If you’ve never been to New York before, The Met (Metropolitan Museum of Art) might seem like it’s just another museum in the longgggg list of museums and art galleries that are on must-see lists for the city. But it is not just like the others, ohhhhhhh no my friend, it is not.
Here are 10 reasons why you need to add visiting The Met to your New York travel list.
1. Visit The Met for three days on ONE ticket!
Admission is free or "pay as you wish" for New York State residents. For all other visitors: $25 for adults, $17 for seniors, and $12 for students. Admission for all children under 12 and Members and Patrons is free. Note that any full-priced admission ticket is valid for three consecutive days at The Met Fifth Avenue, The Met Breuer, and The Met Cloisters.
2. The Location
This sprawling, massive white building is perched on the edge of Central Park on Fifth Avenue in the Upper East Side. That means that views from its many windows are of the beautiful green space, and there are lots of paths for you to stroll if you need to take a break from a full day of wandering through galleries.
3. The Quality of The Collection
The quality and diversity of the pieces at The Met are as good as, or arguably better than, those at The Louvre and The British Museum. Founded in 1870, it actually is home to one of the largest permanent collections in the world — more than 2 million objects, many of which are different than anything I have seen anywhere else.
4. The Layout
The galleries cover an astonishing 17 acres! What I found incredible about the layout though, was how I never felt cramped or overwhelmed by the collection. Though the vast number of objects is staggering, they are displayed in a way that allows you to take everything in. As you wander through the different rooms, you will also find that each one is designed to reflect the antiquities that are inside it. Whether it is a Greek sculpture garden with soaring ceilings, a cozy Egyptian tomb, or a portrait gallery that feels like it's in the hall of a grand palace, you will feel completely transported.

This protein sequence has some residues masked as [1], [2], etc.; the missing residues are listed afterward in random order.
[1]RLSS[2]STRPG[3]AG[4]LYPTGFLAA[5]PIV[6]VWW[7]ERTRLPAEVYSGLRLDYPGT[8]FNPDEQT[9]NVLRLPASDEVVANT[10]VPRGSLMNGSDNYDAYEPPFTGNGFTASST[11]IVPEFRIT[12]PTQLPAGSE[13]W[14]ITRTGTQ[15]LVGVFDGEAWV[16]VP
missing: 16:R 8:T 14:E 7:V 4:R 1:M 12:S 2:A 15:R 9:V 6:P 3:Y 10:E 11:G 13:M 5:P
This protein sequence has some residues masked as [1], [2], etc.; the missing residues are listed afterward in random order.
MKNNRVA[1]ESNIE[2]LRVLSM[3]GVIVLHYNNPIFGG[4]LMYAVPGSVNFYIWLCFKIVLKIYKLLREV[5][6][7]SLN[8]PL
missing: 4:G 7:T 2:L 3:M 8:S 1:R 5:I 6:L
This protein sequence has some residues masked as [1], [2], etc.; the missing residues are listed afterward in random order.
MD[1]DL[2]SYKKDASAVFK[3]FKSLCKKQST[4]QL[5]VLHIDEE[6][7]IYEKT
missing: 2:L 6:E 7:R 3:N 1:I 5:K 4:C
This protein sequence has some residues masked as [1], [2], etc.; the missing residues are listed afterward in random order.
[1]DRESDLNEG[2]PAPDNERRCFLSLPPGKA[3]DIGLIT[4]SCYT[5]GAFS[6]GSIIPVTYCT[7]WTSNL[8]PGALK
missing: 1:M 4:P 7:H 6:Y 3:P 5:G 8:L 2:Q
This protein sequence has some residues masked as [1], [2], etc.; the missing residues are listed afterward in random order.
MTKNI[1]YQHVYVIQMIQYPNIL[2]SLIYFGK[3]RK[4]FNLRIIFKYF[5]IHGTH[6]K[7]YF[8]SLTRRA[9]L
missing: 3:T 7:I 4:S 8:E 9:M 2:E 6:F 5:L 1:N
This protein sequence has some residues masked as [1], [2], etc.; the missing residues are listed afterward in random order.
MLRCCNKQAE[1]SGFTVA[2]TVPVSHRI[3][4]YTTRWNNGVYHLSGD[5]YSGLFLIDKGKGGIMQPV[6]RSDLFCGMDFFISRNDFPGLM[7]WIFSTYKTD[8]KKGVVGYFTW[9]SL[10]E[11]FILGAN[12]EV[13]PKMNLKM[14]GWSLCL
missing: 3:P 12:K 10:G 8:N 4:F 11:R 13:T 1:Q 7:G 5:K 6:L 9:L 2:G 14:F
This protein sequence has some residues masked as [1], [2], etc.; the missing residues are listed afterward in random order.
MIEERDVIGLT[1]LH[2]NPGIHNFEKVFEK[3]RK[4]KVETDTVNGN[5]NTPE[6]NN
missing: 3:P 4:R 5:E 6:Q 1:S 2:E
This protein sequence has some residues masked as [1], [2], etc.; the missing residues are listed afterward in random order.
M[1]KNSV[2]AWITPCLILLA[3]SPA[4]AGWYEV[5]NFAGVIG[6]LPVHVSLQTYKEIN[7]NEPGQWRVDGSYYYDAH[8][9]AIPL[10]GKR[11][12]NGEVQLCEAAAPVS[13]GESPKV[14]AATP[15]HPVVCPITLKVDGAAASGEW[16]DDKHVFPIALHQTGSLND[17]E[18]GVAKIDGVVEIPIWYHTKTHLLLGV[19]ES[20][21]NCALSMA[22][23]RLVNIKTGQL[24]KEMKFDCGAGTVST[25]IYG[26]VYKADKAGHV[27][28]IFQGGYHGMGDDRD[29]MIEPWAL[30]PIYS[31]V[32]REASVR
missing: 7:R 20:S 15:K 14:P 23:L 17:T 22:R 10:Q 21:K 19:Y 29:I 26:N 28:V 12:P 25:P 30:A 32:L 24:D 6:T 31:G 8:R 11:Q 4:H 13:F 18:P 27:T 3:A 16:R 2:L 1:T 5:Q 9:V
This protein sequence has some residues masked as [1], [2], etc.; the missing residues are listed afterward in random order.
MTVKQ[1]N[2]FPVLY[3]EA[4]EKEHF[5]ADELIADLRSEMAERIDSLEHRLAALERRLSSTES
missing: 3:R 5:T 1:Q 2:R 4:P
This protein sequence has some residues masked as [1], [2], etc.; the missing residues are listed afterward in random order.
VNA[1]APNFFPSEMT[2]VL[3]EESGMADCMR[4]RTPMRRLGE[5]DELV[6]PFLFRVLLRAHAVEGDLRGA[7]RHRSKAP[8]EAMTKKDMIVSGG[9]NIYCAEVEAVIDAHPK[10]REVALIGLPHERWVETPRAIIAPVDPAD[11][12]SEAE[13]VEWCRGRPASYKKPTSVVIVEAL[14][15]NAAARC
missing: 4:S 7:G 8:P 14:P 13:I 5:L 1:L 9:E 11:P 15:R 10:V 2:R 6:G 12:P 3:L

5. You Can Take Photos
Just like the art galleries and museums in Europe, photos are allowed as long as you don't use a flash. As an added bonus, a lot of the rooms have natural light, so taking photos without a flash doesn't pose as much of a problem as it does in the museums in Europe.
6. The Egyptian Art
This wing was one of my favourites to walk through. There was an unrivalled collection of jewellery and adornments — necklaces, toe covers, hair decoration — and I loved the way it was displayed. The Temple of Dendur in this wing is an exhibit that is often used for special events, and you will recognize it from its appearance in multiple films.
7. The Sculptures
I don't know about you, but I could sit and look at Greek and Roman sculptures for days. The way that bodies were carved out of marble to look so supple and soft that you imagine that it would feel like human skin if you touched them (don't touch them) is mesmerizing. And the multiple sculpture galleries at The Met do not disappoint. Make sure you spend some time in the European Sculpture Court and the gallery in the Greek and Roman Art wing.
8. The Arts of Africa, Oceania & The Americas Collection
Spectacularly displayed, this is an unbelievable collection of work by Indigenous groups from all over the world. Artifacts vary from Mayan gold and carved Native American masks to ceramics from New Mexico and ceremonial ceilings from the tribes of New Guinea.
9. The Restaurants
Not only is the food spectacular at the museum's many restaurants, but it is accompanied by stunning views overlooking Central Park. Don't miss the Great Hall Balcony Bar that is essentially a pop-up bar open only on Friday and Saturday nights from 4:30 pm – 8 pm. There are wine flights, cocktails, appetizers, and live music all set in the opulence of the Great Hall.
10. There is More Than One Met!
Yes, you read that right. The Met on Fifth is just one part (the largest part), of the collection. The Met Breuer houses a collection of art from the 20th and 21st centuries, and The Met Cloisters is dedicated to the art, architecture, and gardens of medieval Europe.
HOT TIPS TO MAKE YOUR VISIT EVEN BETTER!
–If you want to see the entire collection without feeling rushed or overwhelmed, you will need more than one day.
–Don't miss the gift shop! Especially if you are a lover of art books — there is a fantastic collection to peruse.